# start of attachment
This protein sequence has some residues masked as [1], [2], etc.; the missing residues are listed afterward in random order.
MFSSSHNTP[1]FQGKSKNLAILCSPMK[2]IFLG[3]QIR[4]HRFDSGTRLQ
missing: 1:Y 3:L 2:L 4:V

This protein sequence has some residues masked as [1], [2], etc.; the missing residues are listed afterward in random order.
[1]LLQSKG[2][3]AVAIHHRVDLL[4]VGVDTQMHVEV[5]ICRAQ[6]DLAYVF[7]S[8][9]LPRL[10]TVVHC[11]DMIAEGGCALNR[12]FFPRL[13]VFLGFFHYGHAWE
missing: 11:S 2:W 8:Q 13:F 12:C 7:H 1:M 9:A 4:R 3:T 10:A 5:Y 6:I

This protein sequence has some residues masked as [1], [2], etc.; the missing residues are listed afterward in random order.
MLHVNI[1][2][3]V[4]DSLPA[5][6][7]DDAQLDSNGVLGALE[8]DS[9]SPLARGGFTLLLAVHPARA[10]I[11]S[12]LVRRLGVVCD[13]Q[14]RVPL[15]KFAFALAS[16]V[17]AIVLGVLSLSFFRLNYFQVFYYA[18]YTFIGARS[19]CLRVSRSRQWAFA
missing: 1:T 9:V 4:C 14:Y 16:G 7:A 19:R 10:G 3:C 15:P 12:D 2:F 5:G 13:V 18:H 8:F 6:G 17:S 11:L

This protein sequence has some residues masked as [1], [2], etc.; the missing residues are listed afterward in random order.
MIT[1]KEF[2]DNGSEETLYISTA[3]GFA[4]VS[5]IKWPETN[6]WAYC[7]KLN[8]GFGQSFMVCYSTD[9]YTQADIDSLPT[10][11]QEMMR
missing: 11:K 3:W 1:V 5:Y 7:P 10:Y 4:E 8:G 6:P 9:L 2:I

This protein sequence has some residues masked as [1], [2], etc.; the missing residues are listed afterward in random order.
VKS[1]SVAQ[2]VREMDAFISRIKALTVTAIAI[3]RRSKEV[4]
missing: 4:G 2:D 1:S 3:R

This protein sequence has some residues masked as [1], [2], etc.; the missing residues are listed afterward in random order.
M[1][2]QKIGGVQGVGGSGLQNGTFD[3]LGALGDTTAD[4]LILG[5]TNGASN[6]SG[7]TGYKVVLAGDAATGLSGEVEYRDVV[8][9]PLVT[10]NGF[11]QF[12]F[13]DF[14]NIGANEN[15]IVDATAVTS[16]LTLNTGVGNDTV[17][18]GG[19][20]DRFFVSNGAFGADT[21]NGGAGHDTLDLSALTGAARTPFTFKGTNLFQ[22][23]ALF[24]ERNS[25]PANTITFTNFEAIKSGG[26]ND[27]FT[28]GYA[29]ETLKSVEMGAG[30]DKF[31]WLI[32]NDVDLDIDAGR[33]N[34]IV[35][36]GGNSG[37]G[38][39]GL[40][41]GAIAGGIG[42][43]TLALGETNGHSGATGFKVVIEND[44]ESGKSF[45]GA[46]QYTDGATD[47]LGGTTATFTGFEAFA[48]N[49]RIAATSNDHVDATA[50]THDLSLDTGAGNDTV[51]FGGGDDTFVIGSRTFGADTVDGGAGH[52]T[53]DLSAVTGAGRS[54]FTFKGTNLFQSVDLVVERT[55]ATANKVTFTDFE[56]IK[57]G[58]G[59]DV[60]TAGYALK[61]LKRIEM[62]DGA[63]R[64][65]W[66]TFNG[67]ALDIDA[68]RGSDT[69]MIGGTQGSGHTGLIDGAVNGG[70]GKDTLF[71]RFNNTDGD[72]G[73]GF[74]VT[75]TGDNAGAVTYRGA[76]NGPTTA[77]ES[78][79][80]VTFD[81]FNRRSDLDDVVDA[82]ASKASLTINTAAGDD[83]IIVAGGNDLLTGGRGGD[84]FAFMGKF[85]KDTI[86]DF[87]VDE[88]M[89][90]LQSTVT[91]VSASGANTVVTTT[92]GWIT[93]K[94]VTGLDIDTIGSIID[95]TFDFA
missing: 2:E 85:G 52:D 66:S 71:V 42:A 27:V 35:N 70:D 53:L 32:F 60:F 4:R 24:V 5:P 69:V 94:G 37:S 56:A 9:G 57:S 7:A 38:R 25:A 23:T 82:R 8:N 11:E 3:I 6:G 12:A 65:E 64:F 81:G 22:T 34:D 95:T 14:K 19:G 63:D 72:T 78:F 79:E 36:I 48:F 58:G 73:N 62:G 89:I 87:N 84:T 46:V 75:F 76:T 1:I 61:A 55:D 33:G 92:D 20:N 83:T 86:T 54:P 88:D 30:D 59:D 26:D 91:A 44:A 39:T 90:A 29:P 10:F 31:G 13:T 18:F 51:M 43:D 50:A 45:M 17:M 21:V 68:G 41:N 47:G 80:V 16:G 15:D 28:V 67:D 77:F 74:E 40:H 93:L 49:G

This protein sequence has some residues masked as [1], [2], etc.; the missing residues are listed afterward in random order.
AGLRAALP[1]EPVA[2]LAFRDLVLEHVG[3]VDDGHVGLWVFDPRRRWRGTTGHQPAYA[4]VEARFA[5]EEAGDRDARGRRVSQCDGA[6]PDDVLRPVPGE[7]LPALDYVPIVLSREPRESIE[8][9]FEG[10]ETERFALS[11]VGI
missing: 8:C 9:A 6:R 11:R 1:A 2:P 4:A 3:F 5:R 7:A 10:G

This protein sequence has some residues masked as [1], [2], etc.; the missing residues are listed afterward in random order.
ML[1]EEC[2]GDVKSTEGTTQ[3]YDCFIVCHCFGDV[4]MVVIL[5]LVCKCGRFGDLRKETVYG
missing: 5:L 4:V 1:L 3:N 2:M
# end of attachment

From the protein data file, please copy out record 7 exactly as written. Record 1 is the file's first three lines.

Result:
This protein sequence has some residues masked as [1], [2], etc.; the missing residues are listed afterward in random order.
AGLRAALP[1]EPVA[2]LAFRDLVLEHVG[3]VDDGHVGLWVFDPRRRWRGTTGHQPAYA[4]VEARFA[5]EEAGDRDARGRRVSQCDGA[6]PDDVLRPVPGE[7]LPALDYVPIVLSREPRESIE[8][9]FEG[10]ETERFALS[11]VGI
missing: 8:C 9:A 6:R 11:R 1:A 2:P 4:A 3:F 5:R 7:A 10:G